That night, Cas can’t find sleep, and he lies in bed, tossing and turning, until finally deciding to get up and leave his room. He pads down the hallway and eases the door open to Dean's room, which squeaks loudly under the slight push. Dean stirs in his sleep under a lump of blankets, and Cas shuffles across Dean’s clothes-strewn floor. He taps the side of what he thinks is Dean’s shoulder, and Dean jolts awake, eyes snapping open. 

“Cas? What's wrong? What happened?” Dean starts, one hand reaching for the lamp, the other for the wooden bat Dean keeps beside his bed.

“Nothing. I'm fine. Well, I was lonely, and I just thought...” Cas trails off, gesturing to Dean’s bed and hating the way his voice wavers, making him sound so small and pathetic. Dean stares at him, clicks the lamp off, but doesn’t say anything. Panic seers through Cas, and for a moment he thinks Dean’s going to kick him out, tell Cas to grow a pair and stop bothering him because Cas has gone too far. Dean isn’t here to be his security blanket. Only roommates, Cas has to remind himself. Nothing else. “I’m sorry. I didn’t mean—” Cas backtracks, setting a hand on the doorknob and feeling so small and more embarrassed than ever.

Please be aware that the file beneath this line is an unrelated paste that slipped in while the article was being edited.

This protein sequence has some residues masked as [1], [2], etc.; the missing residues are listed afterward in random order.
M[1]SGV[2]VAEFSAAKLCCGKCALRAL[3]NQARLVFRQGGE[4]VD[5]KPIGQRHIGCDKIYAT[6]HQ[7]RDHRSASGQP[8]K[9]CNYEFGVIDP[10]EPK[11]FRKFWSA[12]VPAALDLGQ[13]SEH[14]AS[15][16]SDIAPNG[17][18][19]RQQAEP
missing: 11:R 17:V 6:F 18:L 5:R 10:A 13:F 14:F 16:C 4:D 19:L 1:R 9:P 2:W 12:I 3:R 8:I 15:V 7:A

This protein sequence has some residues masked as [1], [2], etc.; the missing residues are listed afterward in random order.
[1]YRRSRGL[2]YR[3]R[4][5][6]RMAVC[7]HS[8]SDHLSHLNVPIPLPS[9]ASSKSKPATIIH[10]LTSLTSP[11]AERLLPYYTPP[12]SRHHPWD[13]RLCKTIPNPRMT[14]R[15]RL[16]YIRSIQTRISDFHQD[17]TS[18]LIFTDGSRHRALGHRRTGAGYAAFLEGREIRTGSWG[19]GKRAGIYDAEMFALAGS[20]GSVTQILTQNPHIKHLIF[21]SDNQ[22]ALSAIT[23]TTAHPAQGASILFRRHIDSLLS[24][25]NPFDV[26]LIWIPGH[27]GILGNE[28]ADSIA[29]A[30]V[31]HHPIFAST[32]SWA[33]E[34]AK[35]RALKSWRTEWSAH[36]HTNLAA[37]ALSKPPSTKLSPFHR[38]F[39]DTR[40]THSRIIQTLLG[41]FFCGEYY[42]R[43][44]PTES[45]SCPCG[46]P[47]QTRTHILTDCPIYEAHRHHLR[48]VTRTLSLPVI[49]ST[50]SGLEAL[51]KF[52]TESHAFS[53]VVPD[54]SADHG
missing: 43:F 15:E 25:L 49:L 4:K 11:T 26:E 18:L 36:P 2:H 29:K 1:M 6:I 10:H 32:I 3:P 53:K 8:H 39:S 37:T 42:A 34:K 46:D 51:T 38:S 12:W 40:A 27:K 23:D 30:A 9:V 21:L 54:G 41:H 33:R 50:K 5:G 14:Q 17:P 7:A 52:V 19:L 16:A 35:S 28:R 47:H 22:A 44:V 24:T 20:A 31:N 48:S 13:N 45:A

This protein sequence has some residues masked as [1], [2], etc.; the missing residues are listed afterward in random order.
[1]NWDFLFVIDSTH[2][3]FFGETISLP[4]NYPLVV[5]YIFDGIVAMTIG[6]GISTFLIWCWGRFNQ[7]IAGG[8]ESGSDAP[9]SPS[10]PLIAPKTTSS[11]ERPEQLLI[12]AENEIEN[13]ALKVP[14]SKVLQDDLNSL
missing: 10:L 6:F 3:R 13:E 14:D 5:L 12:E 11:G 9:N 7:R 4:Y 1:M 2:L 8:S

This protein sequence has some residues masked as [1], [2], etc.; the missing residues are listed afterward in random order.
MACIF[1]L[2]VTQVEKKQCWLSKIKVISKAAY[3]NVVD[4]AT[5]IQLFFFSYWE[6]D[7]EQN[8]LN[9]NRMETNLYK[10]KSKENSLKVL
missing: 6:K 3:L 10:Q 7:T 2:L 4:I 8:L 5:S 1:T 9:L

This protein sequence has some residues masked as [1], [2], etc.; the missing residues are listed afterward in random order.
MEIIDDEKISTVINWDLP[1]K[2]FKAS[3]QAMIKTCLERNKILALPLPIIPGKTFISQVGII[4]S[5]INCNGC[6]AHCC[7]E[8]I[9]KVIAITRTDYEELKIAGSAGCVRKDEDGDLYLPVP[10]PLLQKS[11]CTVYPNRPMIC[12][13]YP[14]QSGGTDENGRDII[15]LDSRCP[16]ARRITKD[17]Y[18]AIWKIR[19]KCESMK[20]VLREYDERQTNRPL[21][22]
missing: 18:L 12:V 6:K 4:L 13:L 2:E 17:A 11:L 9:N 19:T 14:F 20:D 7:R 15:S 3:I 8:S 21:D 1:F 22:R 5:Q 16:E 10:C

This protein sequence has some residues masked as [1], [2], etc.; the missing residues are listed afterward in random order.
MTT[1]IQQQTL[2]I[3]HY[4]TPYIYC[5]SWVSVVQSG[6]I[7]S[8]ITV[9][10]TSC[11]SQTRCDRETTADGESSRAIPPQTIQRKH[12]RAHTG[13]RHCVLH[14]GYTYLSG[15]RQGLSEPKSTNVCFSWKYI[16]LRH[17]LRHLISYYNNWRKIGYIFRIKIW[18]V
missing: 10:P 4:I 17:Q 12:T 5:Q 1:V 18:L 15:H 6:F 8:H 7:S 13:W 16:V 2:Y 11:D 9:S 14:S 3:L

“Woah, woah, woah, where’re you going? Get the hell over here, roomie,” Dean says, extending a hand and gesturing Cas over, and he scoots over a bit to make room for Cas on his bed. It's warm where Cas settles beneath the covers. 

Cas is lulled to sleep almost immediately, but when Dean shifts, Cas realizes the thing brushing against his thigh is not his roommate’s leg, and he jerks away, rolling off the mattress in the process. “Dean, you’re naked,” Cas accuses. 

“Oh, yeah. I forgot,” comes Dean’s sleepy answer, and Cas throws him a stranded pair of boxers, waiting until Dean covers his manly man parts before climbing back onto the bed and resuming their previous position.

Cas waits for a moment, trying to find comfort in Dean’s loose limbs. But Dean is all octopus and not enough snake. “Hold me, Dean,” Cas demands with newfound confidence, tucking his face into the crook of Dean’s neck because he’s allowed to do that, he thinks.